There is a vast selection of amplifiers available each with its own features and fans. Our responsibility is to make sure at the design stage that Harbeth speakers are as benign a load as possible to give you the most amplifier pairing options to the consumer.

An often overlooked characteristic of power amplifiers is component ageing. That implies that the performance of the amplifier will progressively drift from the 'as new' specification with the passing of time, a process accelerated when the amplifier runs hot. Vintage amplifiers can be great fun to own but common sense says that after 25 or more years all electronic systems need specialist servicing to return them to the original specification.

One often overlooked parameter of audio amplifier design is the sensitivity of the input circuitry to the level of the incoming signal. With a phoneo source, the signal is tiny and overload is not likely to be an issue. With a high-level signal such as that from a streamer or CD, if input overload of the speaker-driving audio amplifier is to be avoided, careful scrutiny of its specifications is needed. Better still, to be really sure that the amp is always working in its clean, linear region, its gain structure, especially the circuitry before the volume control, can be audibly explored with a test CD or similar, available on the Harbeth User Group. All that's required is to play the CD source, and adjust the volume control until distortion can be heard, at which point the volume control rotation should be marked as the maximum rotation before the amp is outside its linear region. Once the technical appraisal of the amp's linear operating region is clarified, whether the amp is tube or solid state becomes a matter of personal choice.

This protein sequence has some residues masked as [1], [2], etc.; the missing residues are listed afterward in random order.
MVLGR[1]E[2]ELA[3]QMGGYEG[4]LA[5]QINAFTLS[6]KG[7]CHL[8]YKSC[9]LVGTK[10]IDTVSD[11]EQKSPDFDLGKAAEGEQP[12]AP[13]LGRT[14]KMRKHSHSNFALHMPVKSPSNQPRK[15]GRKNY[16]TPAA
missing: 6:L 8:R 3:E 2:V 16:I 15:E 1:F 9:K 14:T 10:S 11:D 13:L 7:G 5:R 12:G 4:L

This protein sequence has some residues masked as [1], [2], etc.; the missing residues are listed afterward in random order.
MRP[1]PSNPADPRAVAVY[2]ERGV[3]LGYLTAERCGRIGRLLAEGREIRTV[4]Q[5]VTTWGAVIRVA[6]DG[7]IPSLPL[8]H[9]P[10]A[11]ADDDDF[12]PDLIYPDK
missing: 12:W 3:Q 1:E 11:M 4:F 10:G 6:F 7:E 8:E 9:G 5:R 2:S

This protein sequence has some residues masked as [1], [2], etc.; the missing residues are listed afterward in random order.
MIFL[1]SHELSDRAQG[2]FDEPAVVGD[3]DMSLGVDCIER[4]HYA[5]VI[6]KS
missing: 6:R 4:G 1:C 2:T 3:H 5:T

Does the sensitivity of a speaker matter? Many Harbeths are specified as being about 86dB

The sensitivity of a loudspeaker system is physically correlated with the power of the magnet, the driver's surface area, how far the cone can move fore/aft and the weight (moving mass) of the cone, coil and surround. If the magnet, surface area and excursion are fixed, then the only variable that the designer can manipulate to alter sensitivity is the cone moving mass.

Fifty years ago, in the tube amp era when power amplifiers were rated at a handful of watts and speaker cones made of lightweight paper, high speaker efficiency was well matched to low amplification power. As loudspeaker sound quality progressively improved over the past half century using materials that are more stable and less prone to ringing, although inevitably heavier, speaker efficiency settled at around 85dB, offset by the availability of affordable and powerful amplifiers.